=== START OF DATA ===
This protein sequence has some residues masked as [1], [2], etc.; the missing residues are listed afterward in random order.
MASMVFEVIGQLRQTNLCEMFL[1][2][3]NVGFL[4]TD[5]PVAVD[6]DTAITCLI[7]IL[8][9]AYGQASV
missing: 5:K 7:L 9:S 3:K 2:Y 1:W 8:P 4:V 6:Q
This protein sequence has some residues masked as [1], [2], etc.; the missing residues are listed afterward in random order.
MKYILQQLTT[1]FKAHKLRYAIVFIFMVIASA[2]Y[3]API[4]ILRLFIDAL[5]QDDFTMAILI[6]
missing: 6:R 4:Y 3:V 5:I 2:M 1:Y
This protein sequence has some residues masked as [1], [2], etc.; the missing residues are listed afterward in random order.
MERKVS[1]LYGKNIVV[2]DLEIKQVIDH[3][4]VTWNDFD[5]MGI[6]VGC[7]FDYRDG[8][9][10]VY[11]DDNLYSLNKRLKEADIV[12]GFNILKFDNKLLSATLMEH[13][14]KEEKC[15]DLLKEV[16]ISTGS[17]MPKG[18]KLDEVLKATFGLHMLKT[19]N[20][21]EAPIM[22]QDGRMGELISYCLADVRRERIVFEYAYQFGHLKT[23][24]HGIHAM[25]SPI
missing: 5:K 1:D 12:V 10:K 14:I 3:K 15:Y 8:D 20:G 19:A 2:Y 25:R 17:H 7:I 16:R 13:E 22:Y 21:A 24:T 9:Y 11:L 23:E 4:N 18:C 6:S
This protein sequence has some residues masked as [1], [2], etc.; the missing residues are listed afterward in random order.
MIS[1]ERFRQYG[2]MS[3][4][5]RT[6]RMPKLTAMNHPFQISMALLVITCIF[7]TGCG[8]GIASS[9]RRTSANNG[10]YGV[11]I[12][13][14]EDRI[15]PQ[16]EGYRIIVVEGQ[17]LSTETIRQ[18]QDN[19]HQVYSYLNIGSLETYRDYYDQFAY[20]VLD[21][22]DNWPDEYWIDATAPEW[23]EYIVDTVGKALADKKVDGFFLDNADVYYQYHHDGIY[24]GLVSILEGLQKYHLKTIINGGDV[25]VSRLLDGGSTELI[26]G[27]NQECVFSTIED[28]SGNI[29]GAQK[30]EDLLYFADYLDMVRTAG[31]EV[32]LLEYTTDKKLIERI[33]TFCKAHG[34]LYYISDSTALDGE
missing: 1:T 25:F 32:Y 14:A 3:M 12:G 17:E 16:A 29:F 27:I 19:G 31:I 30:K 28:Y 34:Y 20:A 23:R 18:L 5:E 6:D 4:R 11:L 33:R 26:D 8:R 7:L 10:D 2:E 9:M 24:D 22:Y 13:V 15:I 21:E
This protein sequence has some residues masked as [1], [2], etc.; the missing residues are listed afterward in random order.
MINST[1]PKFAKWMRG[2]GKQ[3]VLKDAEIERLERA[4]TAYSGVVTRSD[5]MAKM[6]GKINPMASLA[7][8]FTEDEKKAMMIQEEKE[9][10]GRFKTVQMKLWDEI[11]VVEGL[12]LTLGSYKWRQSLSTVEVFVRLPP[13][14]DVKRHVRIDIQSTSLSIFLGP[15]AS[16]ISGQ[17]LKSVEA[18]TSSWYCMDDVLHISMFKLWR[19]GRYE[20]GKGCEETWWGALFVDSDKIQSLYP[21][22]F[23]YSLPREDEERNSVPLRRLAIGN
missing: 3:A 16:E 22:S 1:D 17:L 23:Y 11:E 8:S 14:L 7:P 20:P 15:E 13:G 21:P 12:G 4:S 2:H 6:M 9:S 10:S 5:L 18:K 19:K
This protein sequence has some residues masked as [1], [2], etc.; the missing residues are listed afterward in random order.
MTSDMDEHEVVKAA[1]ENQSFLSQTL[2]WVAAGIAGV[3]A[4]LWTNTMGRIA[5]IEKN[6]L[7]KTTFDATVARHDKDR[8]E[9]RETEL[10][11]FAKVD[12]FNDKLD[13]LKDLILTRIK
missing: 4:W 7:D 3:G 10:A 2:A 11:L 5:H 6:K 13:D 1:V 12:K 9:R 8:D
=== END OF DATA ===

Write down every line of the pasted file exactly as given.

This protein sequence has some residues masked as [1], [2], etc.; the missing residues are listed afterward in random order.
MASMVFEVIGQLRQTNLCEMFL[1][2][3]NVGFL[4]TD[5]PVAVD[6]DTAITCLI[7]IL[8][9]AYGQASV
missing: 5:K 7:L 9:S 3:K 2:Y 1:W 8:P 4:V 6:Q
This protein sequence has some residues masked as [1], [2], etc.; the missing residues are listed afterward in random order.
MKYILQQLTT[1]FKAHKLRYAIVFIFMVIASA[2]Y[3]API[4]ILRLFIDAL[5]QDDFTMAILI[6]
missing: 6:R 4:Y 3:V 5:I 2:M 1:Y
This protein sequence has some residues masked as [1], [2], etc.; the missing residues are listed afterward in random order.
MERKVS[1]LYGKNIVV[2]DLEIKQVIDH[3][4]VTWNDFD[5]MGI[6]VGC[7]FDYRDG[8][9][10]VY[11]DDNLYSLNKRLKEADIV[12]GFNILKFDNKLLSATLMEH[13][14]KEEKC[15]DLLKEV[16]ISTGS[17]MPKG[18]KLDEVLKATFGLHMLKT[19]N[20][21]EAPIM[22]QDGRMGELISYCLADVRRERIVFEYAYQFGHLKT[23][24]HGIHAM[25]SPI
missing: 5:K 1:D 12:V 10:K 14:I 3:K 15:Y 8:D 20:G 19:A 2:Y 25:R 17:H 7:I 16:R 13:E 22:Y 21:A 24:T 9:Y 11:L 23:E 4:N 18:C 6:S
This protein sequence has some residues masked as [1], [2], etc.; the missing residues are listed afterward in random order.
MIS[1]ERFRQYG[2]MS[3][4][5]RT[6]RMPKLTAMNHPFQISMALLVITCIF[7]TGCG[8]GIASS[9]RRTSANNG[10]YGV[11]I[12][13][14]EDRI[15]PQ[16]EGYRIIVVEGQ[17]LSTETIRQ[18]QDN[19]HQVYSYLNIGSLETYRDYYDQFAY[20]VLD[21][22]DNWPDEYWIDATAPEW[23]EYIVDTVGKALADKKVDGFFLDNADVYYQYHHDGIY[24]GLVSILEGLQKYHLKTIINGGDV[25]VSRLLDGGSTELI[26]G[27]NQECVFSTIED[28]SGNI[29]GAQK[30]EDLLYFADYLDMVRTAG[31]EV[32]LLEYTTDKKLIERI[33]TFCKAHG[34]LYYISDSTALDGE
missing: 1:T 25:F 32:Y 14:A 3:M 12:G 17:E 16:A 29:F 27:I 19:G 31:I 30:K 28:Y 34:Y 20:A 23:R 18:L 5:E 6:D 4:R 11:L 33:R 26:D 8:R 7:L 10:D 2:E 9:M 24:D 22:Y 13:V 15:I 21:E
This protein sequence has some residues masked as [1], [2], etc.; the missing residues are listed afterward in random order.
MINST[1]PKFAKWMRG[2]GKQ[3]VLKDAEIERLERA[4]TAYSGVVTRSD[5]MAKM[6]GKINPMASLA[7][8]FTEDEKKAMMIQEEKE[9][10]GRFKTVQMKLWDEI[11]VVEGL[12]LTLGSYKWRQSLSTVEVFVRLPP[13][14]DVKRHVRIDIQSTSLSIFLGP[15]AS[16]ISGQ[17]LKSVEA[18]TSSWYCMDDVLHISMFKLWR[19]GRYE[20]GKGCEETWWGALFVDSDKIQSLYP[21][22]F[23]YSLPREDEERNSVPLRRLAIGN
missing: 3:A 16:E 22:S 1:D 17:L 23:Y 11:E 8:S 14:L 7:P 20:P 15:E 13:G 21:P 12:G 4:S 2:H 6:M 9:S 10:S 5:L 18:K 19:K
This protein sequence has some residues masked as [1], [2], etc.; the missing residues are listed afterward in random order.
MTSDMDEHEVVKAA[1]ENQSFLSQTL[2]WVAAGIAGV[3]A[4]LWTNTMGRIA[5]IEKN[6]L[7]KTTFDATVARHDKDR[8]E[9]RETEL[10][11]FAKVD[12]FNDKLD[13]LKDLILTRIK
missing: 4:W 7:D 3:G 10:A 2:A 11:L 5:H 6:K 13:D 1:V 12:K 9:R 8:D